Author Topic: targetting line  (Read 5173 times)

luctius

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targetting line
« on: March 26, 2014, 12:56:59 PM »
Hello all,

I'm creating a roguelike (as are we all I guess), which will have a lot of range combat.
Thing is, I'm trying to create a targeting line / projectile path, which seems pretty simple,
and I'm getting stuck creating one which matches the fov strategies.

The problem is, given a fov algorithm all the points in sight should be target-able. However
if I'm using Bresenham's algorithm, creating a line from a to b might fail due to obstacles,
but the line to c does go through point b.

Any suggestions on how to create such a targeting line.

For example:
The fov code finds B (anc C) from @, but my los does not.

Code: [Select]
@ . . . . . . . . .
 . . . ### B . . C

The reason I'm trying this approach is because I'm fiddling with different fov
strategies and not all of them provide an easy method of los. So my idea is
to give the fov code precedence in deciding if something is target-able, by
how do I extract  a nice projectile path out of it.

I have also looked at the digital lines strategy suggested at roguebasin,
but I do not have a good feeling how I should implement that. Any
suggestions on that would also be welcome.

Maybe I'm using a completely wrong approach here, but Im pretty stuck :S.

I am using plain old C, and am fiddling with both libfov and the digital fov
code used in kusumo.

Edit:
What I have now, is I use the los code of the digital fov, check which grid spaces
are touched, and then back-trace to get the targeting line suitable for that fov.
However, knowing that is can be seen, it seems like a lot of code to get the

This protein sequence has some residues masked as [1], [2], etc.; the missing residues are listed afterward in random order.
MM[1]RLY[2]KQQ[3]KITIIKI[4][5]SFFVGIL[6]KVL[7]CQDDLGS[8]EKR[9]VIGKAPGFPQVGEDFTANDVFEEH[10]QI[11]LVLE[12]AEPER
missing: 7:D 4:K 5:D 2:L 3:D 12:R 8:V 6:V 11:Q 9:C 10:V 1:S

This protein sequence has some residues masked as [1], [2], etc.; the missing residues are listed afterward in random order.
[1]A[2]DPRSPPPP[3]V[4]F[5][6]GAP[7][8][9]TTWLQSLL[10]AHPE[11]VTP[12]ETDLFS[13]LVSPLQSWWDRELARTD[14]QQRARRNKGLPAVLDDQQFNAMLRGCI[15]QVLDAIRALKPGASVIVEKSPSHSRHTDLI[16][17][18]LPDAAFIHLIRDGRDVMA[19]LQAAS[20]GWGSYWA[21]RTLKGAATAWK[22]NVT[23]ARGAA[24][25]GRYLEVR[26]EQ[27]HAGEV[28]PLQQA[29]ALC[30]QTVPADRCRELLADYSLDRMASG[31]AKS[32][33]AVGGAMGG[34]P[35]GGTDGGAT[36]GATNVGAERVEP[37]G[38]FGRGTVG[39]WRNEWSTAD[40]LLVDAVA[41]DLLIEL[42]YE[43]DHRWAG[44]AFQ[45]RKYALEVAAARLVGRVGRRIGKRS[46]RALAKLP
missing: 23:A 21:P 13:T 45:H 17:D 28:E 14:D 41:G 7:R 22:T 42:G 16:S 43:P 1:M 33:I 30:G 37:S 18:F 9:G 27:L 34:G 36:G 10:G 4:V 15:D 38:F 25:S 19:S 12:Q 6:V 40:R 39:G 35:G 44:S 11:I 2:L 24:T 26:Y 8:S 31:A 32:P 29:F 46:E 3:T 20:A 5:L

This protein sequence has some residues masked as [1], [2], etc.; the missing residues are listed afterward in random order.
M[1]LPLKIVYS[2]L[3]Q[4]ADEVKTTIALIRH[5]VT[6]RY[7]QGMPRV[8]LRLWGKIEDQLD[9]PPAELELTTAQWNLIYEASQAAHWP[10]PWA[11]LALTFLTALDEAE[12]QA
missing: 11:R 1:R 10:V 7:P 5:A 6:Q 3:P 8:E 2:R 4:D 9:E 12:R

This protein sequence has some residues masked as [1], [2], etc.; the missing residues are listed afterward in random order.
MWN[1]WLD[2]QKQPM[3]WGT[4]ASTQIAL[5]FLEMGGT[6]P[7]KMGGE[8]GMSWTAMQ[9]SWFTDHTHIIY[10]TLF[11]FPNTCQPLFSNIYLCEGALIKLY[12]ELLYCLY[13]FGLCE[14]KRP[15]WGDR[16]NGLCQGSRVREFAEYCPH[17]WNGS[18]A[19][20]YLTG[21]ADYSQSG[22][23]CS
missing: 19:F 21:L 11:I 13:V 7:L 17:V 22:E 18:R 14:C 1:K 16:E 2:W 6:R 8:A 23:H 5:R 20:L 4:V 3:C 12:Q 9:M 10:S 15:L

targeting line...
« Last Edit: March 26, 2014, 02:36:05 PM by luctius »

Eben

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Re: targetting line
« Reply #1 on: March 26, 2014, 06:50:46 PM »
Another option is to just have the projectile travel the Bresenham line and glide over objects (even walls in corners) to get to their target. It may look a bit silly, but it worked out fine in Attack the Geth and is obviously very easy to implement.

If you don't go that route, you'll either have to run your FOV with the same algorithm that you use for LOS, which will be fine for small areas but might get slow for large ones if you're running it for all creatures and such. Or you'll have to use something like Elias' algorithm which gives an anti-aliased line to the target, allowing it to "see" around edges.

You can see my FOV and LOS code here: https://github.com/SquidPony/SquidLib/tree/master/src/main/java/squidpony/squidgrid/fov My best results were from running shadowcasting for the the FOV and then Elias for the targeting line. Because of how Elias works, you have to check which end is which if you want to step through an arrow flight rather than just drawing a line.

luctius

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Re: targetting line
« Reply #2 on: March 26, 2014, 08:12:27 PM »
Thank you very much, that is exactly what I am looking for.

Elias sounds promising. I found  Wu's line algorithm, but my google-fu
failed to find anything about Elias (except for your web page ;) ).

Could you perhaps point me to some more documentation about Elias' Algorithm?

Eben

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Re: targetting line
« Reply #3 on: March 27, 2014, 06:13:04 AM »
http://freespace.virgin.net/hugo.elias/graphics/x_wuline.htm

The main thing Elias did to the Wu algorithm is add better handling of 1-pixel length lines. The slight oddity he mentions at the endpoints in the page doesn't really matter since it makes sense mathematically that the end of the line is slightly anti-aliased (because it shouldn't reach past the center of the last pixel) and the amount it's off isn't significant.

luctius

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Re: targetting line
« Reply #4 on: March 27, 2014, 02:29:19 PM »
Thank you very much. It works now.

I especially like your trick of using Elios' line as an intermediate.

Thanks again!